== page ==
All of the above methods are great for natural logs, but to get logs to base 10, you must divide each by the natural log of 10. That's no fun. I would try to get logs to base ten directly by Euler's method of finding upper and lower bounds that have known logs, so you have an upper and lower bound for the log. Then bisect that interval for the logs by taking the arithmetic mean and for the argument by taking the geometric mean. You have to be quick and accurate at taking square roots like Euler.

You could build a table of certain logarithms: 10^(-1/2), 10^(-1/4), etc. Twenty such entries would allow you to calculate logs to 5 places by multiplying your target number by the appropriate power of ten and adding the negative of that log to the total. You could probably use two soroban: one for the division, and one to accumulate the log.

Another method is to square the argument, and if greater, divide by 10 if the result is greater than ten. When you divide by 10, append a binary 1 to the log (which is represented in binary), otherwise, append a binary 0. Knuth has a discussion of this in chapter 1 of Fundamental Algorithms and gives the breakdown of the squaring method as a problem for the student.

I would start with the first few prime numbers, then use those to build the logs of the other numbers. For a number x that you cannot factor, find a nearby number y that you can factor. Then calculate Ln(x/y) by a power series. A really good one is the Pade approximation Ln(x+1)=x(6+x)/(6+4x). The smaller x, the better the approximation. Then multiply this by the log(e) = .4342944819. Add that to the log of the nearby number, and you will have it. Of course it is helpful to memorize a few things to ten or more places. I would start with the logs of 2, e, 3, and 7. (The logs of 4, 5, 6, 8, and 9 can be computed from these).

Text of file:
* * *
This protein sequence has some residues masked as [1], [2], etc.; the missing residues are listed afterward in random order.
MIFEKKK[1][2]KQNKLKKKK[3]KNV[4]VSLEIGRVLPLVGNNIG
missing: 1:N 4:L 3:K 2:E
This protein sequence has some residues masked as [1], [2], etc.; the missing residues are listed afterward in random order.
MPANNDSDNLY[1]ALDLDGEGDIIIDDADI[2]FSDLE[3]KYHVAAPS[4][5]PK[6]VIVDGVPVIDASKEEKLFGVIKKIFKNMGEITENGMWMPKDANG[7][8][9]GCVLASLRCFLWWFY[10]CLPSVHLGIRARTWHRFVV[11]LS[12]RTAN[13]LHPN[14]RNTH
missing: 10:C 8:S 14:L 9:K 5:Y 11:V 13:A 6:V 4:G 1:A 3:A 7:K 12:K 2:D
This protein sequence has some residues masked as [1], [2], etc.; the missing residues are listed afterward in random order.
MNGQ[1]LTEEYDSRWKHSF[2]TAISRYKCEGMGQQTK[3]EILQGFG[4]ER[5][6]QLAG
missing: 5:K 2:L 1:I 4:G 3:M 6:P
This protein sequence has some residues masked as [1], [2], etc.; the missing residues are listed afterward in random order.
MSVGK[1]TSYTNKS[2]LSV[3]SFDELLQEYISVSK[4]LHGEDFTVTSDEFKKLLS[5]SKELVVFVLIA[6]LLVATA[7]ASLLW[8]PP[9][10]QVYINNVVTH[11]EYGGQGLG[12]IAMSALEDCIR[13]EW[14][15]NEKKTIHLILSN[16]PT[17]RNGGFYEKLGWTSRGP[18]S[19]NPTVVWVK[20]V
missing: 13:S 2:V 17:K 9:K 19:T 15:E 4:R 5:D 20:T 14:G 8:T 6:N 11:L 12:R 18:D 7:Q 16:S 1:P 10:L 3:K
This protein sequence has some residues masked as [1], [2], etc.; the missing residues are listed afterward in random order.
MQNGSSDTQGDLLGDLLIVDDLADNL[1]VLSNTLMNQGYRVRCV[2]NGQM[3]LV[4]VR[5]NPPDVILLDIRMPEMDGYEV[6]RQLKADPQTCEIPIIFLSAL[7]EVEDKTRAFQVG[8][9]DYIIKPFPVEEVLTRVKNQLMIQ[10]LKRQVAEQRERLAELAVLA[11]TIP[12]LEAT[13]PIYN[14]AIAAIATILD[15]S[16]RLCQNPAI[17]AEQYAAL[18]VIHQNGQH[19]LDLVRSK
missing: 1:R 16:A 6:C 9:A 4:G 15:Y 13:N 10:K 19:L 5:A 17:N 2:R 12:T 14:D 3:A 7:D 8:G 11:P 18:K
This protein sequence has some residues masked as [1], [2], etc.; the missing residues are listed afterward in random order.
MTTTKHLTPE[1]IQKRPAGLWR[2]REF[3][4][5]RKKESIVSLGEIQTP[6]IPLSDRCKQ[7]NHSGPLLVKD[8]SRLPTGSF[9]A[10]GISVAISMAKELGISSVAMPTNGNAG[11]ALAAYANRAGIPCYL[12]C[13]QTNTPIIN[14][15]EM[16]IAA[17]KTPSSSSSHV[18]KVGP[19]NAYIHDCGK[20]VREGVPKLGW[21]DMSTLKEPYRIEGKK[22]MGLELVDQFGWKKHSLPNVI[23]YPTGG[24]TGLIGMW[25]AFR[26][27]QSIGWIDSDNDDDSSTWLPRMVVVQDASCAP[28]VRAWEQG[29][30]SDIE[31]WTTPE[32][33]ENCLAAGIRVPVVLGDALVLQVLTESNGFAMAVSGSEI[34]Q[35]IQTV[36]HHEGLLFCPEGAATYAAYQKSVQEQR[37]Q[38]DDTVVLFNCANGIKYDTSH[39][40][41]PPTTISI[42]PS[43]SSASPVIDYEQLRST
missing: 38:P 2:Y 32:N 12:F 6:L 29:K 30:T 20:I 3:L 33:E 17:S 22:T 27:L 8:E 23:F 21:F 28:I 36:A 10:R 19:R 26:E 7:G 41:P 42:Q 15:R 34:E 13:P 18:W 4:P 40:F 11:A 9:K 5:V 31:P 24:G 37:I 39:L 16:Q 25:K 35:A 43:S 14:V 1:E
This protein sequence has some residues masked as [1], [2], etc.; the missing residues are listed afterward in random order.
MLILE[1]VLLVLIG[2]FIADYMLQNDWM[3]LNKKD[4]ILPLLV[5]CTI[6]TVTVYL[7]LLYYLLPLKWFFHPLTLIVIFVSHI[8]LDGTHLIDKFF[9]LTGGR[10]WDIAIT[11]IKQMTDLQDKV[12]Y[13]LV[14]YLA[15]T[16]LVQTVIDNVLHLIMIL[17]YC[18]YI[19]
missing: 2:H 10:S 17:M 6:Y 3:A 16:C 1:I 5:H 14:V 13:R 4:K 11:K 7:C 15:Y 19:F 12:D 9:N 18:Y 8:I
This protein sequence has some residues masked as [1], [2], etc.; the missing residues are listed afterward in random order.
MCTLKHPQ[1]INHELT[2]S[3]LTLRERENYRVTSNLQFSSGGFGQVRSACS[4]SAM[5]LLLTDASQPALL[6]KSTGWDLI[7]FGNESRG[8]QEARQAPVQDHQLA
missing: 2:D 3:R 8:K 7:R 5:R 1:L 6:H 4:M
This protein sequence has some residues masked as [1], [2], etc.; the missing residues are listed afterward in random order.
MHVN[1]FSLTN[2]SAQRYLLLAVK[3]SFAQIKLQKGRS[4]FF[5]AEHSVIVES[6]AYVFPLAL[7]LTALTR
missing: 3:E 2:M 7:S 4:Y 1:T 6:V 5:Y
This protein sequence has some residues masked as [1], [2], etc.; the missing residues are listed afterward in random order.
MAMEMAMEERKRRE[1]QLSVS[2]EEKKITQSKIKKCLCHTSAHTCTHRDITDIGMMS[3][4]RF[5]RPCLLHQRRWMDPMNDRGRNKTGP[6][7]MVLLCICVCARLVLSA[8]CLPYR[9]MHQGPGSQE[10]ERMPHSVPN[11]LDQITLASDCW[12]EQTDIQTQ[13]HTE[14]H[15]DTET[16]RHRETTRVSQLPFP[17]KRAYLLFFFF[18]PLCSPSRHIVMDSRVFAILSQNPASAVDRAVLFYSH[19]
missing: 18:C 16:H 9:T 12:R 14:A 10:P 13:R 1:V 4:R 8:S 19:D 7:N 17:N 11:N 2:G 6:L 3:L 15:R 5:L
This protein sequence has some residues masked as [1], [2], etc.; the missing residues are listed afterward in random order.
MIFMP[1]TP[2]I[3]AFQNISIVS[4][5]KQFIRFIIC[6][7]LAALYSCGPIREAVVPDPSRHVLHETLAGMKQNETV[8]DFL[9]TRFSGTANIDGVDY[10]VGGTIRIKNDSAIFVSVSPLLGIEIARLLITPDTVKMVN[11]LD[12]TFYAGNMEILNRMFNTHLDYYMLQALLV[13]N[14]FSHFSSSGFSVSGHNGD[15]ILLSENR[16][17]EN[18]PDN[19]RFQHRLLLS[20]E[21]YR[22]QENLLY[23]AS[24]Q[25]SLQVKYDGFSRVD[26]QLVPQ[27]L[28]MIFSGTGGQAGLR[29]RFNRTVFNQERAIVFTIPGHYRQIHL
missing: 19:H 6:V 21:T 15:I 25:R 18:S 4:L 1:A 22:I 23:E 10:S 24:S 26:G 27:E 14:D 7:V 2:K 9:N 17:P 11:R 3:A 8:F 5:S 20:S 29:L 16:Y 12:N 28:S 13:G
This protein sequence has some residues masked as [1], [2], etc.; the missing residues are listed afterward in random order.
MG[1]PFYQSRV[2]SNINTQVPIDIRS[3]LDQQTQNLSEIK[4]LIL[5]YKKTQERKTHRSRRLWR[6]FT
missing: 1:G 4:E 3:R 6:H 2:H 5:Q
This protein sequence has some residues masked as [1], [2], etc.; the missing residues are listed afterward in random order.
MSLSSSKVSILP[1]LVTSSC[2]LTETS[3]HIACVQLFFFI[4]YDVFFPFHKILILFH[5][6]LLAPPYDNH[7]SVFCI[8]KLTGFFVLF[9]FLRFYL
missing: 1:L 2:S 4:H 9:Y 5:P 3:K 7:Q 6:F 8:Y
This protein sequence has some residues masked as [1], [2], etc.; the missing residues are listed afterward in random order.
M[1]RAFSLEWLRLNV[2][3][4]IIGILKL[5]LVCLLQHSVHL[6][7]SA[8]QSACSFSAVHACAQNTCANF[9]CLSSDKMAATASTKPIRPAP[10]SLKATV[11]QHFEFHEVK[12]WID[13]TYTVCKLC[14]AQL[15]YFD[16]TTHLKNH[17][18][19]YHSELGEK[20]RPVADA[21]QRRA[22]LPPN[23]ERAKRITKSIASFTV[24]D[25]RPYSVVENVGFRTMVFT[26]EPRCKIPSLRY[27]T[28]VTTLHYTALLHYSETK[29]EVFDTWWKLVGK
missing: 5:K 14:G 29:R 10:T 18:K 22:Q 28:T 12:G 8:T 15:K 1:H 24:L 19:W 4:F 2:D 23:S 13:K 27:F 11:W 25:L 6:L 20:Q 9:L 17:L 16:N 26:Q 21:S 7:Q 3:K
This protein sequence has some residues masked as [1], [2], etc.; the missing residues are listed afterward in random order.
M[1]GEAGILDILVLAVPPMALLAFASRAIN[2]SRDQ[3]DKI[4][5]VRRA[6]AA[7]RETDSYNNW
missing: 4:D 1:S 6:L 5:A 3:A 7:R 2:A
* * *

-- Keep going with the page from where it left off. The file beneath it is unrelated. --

There are some other marvelous Pade approximations using the transformation y = (x-1)/(x+1). The simple approximation Ln(x) = 2y is amazingly good, but with a Pade approximation like 2y*N(y)/D(y), where N and D are polynomials, you can do amazingly well. (but you still have to multiply the result by Log(e))

Another approach is one I got from Nate Grossman of UCLA. As you know, the arithmetic-geometric mean algorithm converges quadratically. Here is a variant:

a(0) = 1, g(0) = x, thereafter, a(1+j)=(a(j)+g(j))/2 and g(1+j)=sqrt(a(1+j)g(j))

Note the slight difference from the standard AGM formula. The a's and g's converge to a common limit, but not quadratically. You can use Richardson extrapolation to speed convergence. The limit is d, and (x-1)/d is your approximant for the natural log. This was a popular method in the Forth Interest Group.

Hope I gave you some ideas. Creative factoring can greatly extend the first few simple results.

. . . Richard

Have fun!